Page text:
WILL only say a Word or two of this infinite Ar

gument, to fhew the Simplicity of those who compare the pitiful Grandeurs of these Times to that of Rome. In the seventh Book of Cicero's Familiar Epistles, (but let the Grammarians put out that Surname of Familiar, if they please, for, in Truth, it is not very proper, and they whó, instead of familiar, have substituted ad familiares, may gather something to justify them for so doing,

QUE Manil. Astroñ. lib. iv. v. 225, 226. • Statius, Syl. 6. lib. i. v. 52, 53, 540 * Witness the Swiss, who, though of the fame Country, and perhaps of the same Family, ferve one again't another, for Pay, in the Armies of France, Holland, &c.

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dut of what Suetonius says, in the Life of Cæfar, That
. he had a Volume of Letters of his, ad familiares')
there is one directed to Cæsar, being then in Gaul, where
in Cicero repears these Words, which were in the End of
another Letter that Cæfar had writ to him : “ As for Mar-
"cus Furias, whom you have recommended to me, I will
' make him King of Gaul; and, if you would bave me
' advance any other Friend of yours, send him to me."
It was no new Thing for a mere Citizen of Rome, as Ces
far then was, to dispose of Kingdoms ; for he took away
that of King Deiotarus from him, to give it to a Gentle-
man of the City of Pergamum, called Mithridates. And
they who writ his Life, record several Cities by him fold;
and Suetonius fays, " That he had, at once, from King
Ptolomy, near 6000 Talents, or three Millions and fix
• hundred thousand Crowns, which was almost the same
as selling him his own Kingdom.
Tot Galatæ, tot Pontus, tot Lydia nummis *.

i. e.
Such Sums of Money did he raise, as these,

From Pontus, Lydia, and the Galates.
Mark Anthony said, “That the Grandeur of the People of
Rome was not so much seen in what they
cook, as in what they gave . Yet, many deprived of

A great King Years before Anthony, they had dechroned his Conquefts, one amongst the rest with so wonderful Au- by a Letter thority, that, in all the Roman History, I from the Ro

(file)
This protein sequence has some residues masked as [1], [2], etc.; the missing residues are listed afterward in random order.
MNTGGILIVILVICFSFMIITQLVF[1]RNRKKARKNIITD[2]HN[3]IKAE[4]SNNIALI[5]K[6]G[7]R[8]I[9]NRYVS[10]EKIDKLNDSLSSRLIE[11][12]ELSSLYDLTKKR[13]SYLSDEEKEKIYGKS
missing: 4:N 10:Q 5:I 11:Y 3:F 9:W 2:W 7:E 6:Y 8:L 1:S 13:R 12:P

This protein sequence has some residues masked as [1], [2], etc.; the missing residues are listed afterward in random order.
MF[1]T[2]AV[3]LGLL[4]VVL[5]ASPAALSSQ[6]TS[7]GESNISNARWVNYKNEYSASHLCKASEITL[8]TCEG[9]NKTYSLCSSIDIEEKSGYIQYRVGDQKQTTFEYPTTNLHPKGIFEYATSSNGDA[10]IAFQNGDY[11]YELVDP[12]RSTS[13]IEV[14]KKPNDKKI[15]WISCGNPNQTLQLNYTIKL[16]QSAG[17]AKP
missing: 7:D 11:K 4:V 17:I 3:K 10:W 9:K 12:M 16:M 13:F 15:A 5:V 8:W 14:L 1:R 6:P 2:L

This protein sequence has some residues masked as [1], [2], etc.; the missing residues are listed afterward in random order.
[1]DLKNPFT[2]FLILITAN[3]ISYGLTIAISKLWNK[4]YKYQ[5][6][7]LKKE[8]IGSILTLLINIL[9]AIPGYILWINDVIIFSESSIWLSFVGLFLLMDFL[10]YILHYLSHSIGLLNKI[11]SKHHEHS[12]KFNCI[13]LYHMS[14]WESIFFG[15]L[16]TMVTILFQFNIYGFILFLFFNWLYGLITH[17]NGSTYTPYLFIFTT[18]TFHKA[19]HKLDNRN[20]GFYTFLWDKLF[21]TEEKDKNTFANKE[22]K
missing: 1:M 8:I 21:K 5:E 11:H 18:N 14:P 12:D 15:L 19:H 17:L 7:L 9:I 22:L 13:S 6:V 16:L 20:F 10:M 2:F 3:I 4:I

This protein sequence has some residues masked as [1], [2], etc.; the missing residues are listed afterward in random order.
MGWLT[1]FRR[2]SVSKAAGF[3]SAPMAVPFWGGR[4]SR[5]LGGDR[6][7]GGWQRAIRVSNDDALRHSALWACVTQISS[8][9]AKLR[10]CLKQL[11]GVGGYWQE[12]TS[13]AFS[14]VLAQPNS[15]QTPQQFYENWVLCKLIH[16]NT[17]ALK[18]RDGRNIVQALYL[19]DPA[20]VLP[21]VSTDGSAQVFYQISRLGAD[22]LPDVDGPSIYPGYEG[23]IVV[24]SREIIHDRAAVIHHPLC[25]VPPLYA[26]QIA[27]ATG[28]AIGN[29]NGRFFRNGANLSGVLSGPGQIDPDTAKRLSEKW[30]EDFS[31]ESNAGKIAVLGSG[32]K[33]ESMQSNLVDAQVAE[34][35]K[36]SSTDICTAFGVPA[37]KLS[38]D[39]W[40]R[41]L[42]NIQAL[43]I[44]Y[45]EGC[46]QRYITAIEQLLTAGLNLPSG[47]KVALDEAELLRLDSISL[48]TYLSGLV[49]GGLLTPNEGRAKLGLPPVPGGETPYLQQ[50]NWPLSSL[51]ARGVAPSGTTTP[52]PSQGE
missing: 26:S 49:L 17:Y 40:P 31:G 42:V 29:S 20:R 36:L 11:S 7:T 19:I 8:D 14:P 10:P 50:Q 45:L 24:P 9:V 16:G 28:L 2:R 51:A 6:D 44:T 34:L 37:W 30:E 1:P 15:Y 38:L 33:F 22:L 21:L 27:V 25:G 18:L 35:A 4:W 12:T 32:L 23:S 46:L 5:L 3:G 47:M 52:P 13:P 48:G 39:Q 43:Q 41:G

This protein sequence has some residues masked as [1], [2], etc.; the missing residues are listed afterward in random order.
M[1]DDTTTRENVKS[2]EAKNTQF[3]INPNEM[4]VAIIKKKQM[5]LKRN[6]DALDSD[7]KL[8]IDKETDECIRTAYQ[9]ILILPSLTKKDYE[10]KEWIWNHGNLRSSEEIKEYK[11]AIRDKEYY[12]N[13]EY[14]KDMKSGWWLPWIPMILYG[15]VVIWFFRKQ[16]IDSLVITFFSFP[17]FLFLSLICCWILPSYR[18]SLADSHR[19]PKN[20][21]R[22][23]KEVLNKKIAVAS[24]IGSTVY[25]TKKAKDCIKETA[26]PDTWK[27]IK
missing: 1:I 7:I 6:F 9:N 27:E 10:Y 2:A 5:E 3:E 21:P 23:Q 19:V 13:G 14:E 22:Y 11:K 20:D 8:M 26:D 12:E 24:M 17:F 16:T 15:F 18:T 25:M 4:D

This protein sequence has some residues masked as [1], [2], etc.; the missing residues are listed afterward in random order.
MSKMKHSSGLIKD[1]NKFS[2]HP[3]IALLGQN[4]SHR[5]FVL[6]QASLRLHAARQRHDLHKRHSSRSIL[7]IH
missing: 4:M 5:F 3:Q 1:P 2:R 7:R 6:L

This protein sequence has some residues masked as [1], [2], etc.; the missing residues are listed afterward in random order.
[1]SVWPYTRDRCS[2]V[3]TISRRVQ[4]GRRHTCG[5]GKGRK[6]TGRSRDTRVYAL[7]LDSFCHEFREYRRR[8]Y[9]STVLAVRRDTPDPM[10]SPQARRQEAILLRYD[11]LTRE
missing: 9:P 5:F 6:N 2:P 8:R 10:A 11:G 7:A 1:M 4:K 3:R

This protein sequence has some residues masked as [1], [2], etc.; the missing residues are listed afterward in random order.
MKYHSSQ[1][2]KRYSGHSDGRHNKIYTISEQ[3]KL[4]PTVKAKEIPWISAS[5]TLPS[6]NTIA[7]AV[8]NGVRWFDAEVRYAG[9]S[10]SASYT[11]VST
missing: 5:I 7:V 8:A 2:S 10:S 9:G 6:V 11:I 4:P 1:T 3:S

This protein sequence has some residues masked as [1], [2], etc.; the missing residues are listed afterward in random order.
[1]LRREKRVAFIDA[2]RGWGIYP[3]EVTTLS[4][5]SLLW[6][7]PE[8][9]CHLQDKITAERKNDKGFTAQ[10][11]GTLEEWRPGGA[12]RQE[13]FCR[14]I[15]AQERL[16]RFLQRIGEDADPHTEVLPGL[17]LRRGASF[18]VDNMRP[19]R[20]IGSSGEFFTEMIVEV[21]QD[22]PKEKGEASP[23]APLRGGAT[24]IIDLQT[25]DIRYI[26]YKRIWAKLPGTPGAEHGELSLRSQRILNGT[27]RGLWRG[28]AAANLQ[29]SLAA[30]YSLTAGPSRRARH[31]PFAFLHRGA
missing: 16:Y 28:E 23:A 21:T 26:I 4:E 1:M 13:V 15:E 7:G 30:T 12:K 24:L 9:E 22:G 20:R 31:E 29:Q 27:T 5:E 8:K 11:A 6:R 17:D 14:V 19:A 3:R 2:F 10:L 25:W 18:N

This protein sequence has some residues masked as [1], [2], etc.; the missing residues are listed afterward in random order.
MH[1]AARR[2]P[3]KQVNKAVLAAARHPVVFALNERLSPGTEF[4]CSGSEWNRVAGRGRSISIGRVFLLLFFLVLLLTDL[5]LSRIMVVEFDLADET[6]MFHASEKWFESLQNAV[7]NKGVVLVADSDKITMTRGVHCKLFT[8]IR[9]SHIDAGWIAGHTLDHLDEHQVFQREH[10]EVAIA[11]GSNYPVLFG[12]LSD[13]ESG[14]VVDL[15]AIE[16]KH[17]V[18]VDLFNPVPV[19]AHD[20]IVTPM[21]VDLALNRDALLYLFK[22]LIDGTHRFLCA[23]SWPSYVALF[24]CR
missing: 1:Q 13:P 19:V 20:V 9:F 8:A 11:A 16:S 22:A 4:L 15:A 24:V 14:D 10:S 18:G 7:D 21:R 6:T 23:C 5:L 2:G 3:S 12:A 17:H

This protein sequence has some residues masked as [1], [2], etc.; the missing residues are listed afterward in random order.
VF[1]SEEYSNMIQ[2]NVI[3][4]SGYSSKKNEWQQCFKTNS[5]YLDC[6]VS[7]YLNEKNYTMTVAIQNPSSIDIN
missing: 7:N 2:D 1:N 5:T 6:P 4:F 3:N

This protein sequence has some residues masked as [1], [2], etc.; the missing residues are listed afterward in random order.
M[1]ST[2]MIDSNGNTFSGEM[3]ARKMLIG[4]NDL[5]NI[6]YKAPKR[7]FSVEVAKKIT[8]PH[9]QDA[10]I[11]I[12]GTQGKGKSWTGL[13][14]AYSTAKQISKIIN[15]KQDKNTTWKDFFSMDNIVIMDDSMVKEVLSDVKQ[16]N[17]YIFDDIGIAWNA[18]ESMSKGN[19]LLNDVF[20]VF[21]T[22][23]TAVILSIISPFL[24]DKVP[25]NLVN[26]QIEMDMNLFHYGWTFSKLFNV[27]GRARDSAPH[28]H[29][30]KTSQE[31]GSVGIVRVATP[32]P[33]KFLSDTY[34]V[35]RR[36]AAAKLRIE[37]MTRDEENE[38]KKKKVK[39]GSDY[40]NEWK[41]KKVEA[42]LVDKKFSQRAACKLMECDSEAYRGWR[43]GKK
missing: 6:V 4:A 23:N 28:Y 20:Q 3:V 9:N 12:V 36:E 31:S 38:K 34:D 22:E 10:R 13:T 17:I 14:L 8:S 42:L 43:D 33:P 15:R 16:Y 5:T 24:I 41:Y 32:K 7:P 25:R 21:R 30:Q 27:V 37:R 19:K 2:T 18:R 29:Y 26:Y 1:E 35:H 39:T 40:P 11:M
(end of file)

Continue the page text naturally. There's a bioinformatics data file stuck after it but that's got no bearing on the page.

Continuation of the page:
man Senate. have not observed any Thing that more denotes the Height of their Power. Antiochus poffefed all Egypt, and was, moreover, ready to conquer Cyprus, and other Appendixes of that Empire ; when, being upon the Progress of his Victories, C. Popilius came to him from the Senate, and, at their first Meeting, refused to take him by the Hand, till he had read his Letters, which after the King had perused, and told him, he would consider of

them, u Lib. vii. Ep. 5. Ciceronis Cæfari Imper. w Cic. de Divinat. lib. ii. c. 37. * Claud. in Eutrop. lib. i. c. 203. y Plutarch, in the Life of Anthony, c. 8,

1 i 2

them, Popilius made a Circle about him with the Stick he had in his Hand, saying, Return me an Answer, that ! I may carry it back to the Senate, before thou stirrest

out of this Circle 2.' Antiochus, astonished at the Roughness of so urgent a Command, after a little Pause, replied,

I will obey the Senate's Command ;' and then it was that Popilius faluted him as a Friend to the People of Rome. After having quitted Claim to so great a Monarchy, and in such a Torrent of successful Fortune, upon three Words in Writing; in Earnest he had Reason, as he did, to send the Senate Word, by his Ambassadors,

that he had received their order with the same Respect, as if it had arrived from the immortal Gods ?'

All the Kingdoms, that Augustus gained by the Right Why the Ro

of Conquest, he either restored to those who mans reftored had lost them, or prefented them to Strantheir conquered gers.

And Tacitus, in Reference to this, Kingdoms to

speaking of Cogidunus, King of England, gives their Owners.

• us a wonderful Instance of that infinite Power : · The Romans, says be, were, from all Antiquity, ac' customed to leave the Kings they had subdued, in Pof• session of their Kingdoms under their Authority, that

they might have even Kings to be their Slaves : Ut ba

berent inftrumenta servitutis, et Reges . 'Tis likely, that Solyman, whom we have seen make a Gift of Hungary, and other Principalities, had therein more Respect to this Consideration; than to that he was wont to alledge, viz. · That he was glutted and overcharged with so many · Monarchies, and so much Dominion, as his own Va

lour, or that of his Ancestors, had acquired.'

z Tit. Liv. lib. xiv. C. 12. Vitâ Julii Agricolæ.

· Idem, ibid. c. 23.

6 Idem, in

снА Р.